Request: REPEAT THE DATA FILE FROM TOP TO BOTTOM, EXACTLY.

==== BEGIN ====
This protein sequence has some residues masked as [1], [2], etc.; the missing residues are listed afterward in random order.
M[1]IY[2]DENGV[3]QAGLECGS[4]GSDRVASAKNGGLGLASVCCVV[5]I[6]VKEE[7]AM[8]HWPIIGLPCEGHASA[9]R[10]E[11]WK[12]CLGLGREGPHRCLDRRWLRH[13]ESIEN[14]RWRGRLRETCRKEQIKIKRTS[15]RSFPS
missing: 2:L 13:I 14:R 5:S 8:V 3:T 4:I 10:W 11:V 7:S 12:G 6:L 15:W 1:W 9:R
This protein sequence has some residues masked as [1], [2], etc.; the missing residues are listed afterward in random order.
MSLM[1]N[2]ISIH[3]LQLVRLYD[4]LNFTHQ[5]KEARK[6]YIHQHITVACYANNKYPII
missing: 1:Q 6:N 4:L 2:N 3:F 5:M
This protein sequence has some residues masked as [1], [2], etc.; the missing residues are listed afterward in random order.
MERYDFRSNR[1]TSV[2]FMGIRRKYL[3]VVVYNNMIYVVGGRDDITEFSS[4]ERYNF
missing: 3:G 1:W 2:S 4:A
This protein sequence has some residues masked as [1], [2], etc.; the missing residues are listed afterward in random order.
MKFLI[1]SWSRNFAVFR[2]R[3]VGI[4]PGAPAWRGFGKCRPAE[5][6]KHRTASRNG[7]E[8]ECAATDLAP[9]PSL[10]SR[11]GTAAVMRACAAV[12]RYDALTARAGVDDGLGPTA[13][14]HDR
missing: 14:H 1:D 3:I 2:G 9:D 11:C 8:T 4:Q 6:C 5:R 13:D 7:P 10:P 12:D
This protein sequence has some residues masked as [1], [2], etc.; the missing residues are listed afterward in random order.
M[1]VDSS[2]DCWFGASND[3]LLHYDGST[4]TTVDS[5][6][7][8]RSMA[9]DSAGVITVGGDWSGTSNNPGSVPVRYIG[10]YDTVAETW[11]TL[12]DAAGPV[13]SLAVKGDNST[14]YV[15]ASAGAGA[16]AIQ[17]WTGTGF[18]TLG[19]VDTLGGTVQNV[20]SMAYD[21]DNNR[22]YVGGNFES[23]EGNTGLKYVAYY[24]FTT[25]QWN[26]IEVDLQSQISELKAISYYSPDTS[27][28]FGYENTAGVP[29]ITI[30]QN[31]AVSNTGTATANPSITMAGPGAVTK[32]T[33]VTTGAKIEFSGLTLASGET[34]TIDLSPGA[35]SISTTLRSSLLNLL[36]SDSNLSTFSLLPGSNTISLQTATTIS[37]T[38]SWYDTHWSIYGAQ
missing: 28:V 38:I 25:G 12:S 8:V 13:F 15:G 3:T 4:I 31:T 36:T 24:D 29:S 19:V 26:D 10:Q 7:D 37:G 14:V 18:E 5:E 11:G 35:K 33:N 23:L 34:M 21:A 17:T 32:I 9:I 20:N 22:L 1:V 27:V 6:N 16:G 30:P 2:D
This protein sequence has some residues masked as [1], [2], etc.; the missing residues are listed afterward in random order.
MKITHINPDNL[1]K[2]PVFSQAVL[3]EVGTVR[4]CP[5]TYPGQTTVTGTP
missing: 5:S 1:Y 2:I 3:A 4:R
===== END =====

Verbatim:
This protein sequence has some residues masked as [1], [2], etc.; the missing residues are listed afterward in random order.
M[1]IY[2]DENGV[3]QAGLECGS[4]GSDRVASAKNGGLGLASVCCVV[5]I[6]VKEE[7]AM[8]HWPIIGLPCEGHASA[9]R[10]E[11]WK[12]CLGLGREGPHRCLDRRWLRH[13]ESIEN[14]RWRGRLRETCRKEQIKIKRTS[15]RSFPS
missing: 2:L 13:I 14:R 5:S 8:V 3:T 4:I 10:W 11:V 7:S 12:G 6:L 15:W 1:W 9:R
This protein sequence has some residues masked as [1], [2], etc.; the missing residues are listed afterward in random order.
MSLM[1]N[2]ISIH[3]LQLVRLYD[4]LNFTHQ[5]KEARK[6]YIHQHITVACYANNKYPII
missing: 1:Q 6:N 4:L 2:N 3:F 5:M
This protein sequence has some residues masked as [1], [2], etc.; the missing residues are listed afterward in random order.
MERYDFRSNR[1]TSV[2]FMGIRRKYL[3]VVVYNNMIYVVGGRDDITEFSS[4]ERYNF
missing: 3:G 1:W 2:S 4:A
This protein sequence has some residues masked as [1], [2], etc.; the missing residues are listed afterward in random order.
MKFLI[1]SWSRNFAVFR[2]R[3]VGI[4]PGAPAWRGFGKCRPAE[5][6]KHRTASRNG[7]E[8]ECAATDLAP[9]PSL[10]SR[11]GTAAVMRACAAV[12]RYDALTARAGVDDGLGPTA[13][14]HDR
missing: 14:H 1:D 3:I 2:G 9:D 11:C 8:T 4:Q 6:C 5:R 13:D 7:P 10:P 12:D
This protein sequence has some residues masked as [1], [2], etc.; the missing residues are listed afterward in random order.
M[1]VDSS[2]DCWFGASND[3]LLHYDGST[4]TTVDS[5][6][7][8]RSMA[9]DSAGVITVGGDWSGTSNNPGSVPVRYIG[10]YDTVAETW[11]TL[12]DAAGPV[13]SLAVKGDNST[14]YV[15]ASAGAGA[16]AIQ[17]WTGTGF[18]TLG[19]VDTLGGTVQNV[20]SMAYD[21]DNNR[22]YVGGNFES[23]EGNTGLKYVAYY[24]FTT[25]QWN[26]IEVDLQSQISELKAISYYSPDTS[27][28]FGYENTAGVP[29]ITI[30]QN[31]AVSNTGTATANPSITMAGPGAVTK[32]T[33]VTTGAKIEFSGLTLASGET[34]TIDLSPGA[35]SISTTLRSSLLNLL[36]SDSNLSTFSLLPGSNTISLQTATTIS[37]T[38]SWYDTHWSIYGAQ
missing: 28:V 38:I 25:G 12:S 8:V 13:F 15:G 3:T 4:I 31:T 36:T 24:D 29:S 19:V 26:D 10:Q 7:D 37:G 14:V 18:E 5:E 11:G 35:K 33:N 23:L 34:M 21:A 17:T 32:I 9:I 20:N 22:L 1:V 27:V 6:N 16:G 30:P 2:D
This protein sequence has some residues masked as [1], [2], etc.; the missing residues are listed afterward in random order.
MKITHINPDNL[1]K[2]PVFSQAVL[3]EVGTVR[4]CP[5]TYPGQTTVTGTP
missing: 5:S 1:Y 2:I 3:A 4:R